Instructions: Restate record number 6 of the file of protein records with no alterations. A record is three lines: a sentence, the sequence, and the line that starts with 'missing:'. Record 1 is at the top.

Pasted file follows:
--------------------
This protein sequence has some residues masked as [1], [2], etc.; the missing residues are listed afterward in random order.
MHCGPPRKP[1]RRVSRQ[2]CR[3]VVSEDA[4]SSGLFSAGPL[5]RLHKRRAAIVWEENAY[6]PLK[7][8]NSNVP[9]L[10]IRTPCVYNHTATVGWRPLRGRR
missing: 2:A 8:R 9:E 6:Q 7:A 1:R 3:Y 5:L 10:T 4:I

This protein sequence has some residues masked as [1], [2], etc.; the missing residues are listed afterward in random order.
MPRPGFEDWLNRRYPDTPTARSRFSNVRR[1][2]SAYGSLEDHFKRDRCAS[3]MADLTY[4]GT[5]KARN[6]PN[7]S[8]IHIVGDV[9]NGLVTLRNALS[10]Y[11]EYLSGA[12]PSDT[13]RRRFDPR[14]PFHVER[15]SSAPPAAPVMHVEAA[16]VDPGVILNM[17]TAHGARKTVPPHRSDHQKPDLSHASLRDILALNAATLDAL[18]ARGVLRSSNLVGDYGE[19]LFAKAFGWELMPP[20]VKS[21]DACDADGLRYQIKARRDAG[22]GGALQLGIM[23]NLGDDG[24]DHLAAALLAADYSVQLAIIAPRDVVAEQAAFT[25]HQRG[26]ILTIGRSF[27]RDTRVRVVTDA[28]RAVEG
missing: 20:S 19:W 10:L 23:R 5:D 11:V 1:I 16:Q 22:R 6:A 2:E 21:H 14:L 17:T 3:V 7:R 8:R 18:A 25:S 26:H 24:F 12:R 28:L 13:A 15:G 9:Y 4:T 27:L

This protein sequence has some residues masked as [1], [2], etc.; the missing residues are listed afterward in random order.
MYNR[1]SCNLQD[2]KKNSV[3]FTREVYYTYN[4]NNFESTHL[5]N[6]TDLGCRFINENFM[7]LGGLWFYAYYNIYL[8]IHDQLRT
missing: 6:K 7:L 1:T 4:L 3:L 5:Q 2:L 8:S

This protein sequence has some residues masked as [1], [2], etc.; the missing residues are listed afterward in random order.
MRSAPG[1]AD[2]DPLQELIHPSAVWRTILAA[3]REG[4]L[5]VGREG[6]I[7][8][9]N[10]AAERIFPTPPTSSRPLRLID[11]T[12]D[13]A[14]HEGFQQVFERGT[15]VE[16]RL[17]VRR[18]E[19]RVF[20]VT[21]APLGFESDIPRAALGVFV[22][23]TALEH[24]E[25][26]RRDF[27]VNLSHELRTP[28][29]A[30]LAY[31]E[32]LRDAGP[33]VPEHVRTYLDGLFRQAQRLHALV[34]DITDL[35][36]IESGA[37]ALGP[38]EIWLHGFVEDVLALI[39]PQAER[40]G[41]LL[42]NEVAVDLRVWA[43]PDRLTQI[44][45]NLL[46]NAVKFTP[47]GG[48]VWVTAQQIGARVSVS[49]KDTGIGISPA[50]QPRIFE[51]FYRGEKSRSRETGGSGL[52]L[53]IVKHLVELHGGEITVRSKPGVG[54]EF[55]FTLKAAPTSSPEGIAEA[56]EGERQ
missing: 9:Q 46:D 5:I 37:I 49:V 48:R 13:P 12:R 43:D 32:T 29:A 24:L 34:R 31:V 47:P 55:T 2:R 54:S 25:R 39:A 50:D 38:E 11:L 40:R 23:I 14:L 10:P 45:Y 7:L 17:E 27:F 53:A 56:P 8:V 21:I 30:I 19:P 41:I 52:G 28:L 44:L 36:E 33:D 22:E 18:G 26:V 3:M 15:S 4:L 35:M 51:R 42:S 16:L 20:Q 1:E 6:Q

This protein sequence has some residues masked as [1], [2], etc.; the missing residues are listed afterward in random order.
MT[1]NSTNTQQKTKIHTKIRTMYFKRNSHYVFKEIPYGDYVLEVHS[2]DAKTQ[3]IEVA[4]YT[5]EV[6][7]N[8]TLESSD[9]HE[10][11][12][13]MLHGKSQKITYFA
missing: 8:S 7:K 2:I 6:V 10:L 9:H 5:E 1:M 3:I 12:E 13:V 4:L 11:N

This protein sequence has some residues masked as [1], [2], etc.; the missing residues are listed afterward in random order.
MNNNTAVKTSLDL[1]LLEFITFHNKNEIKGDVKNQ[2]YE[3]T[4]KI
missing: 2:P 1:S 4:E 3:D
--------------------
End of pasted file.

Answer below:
This protein sequence has some residues masked as [1], [2], etc.; the missing residues are listed afterward in random order.
MNNNTAVKTSLDL[1]LLEFITFHNKNEIKGDVKNQ[2]YE[3]T[4]KI
missing: 2:P 1:S 4:E 3:D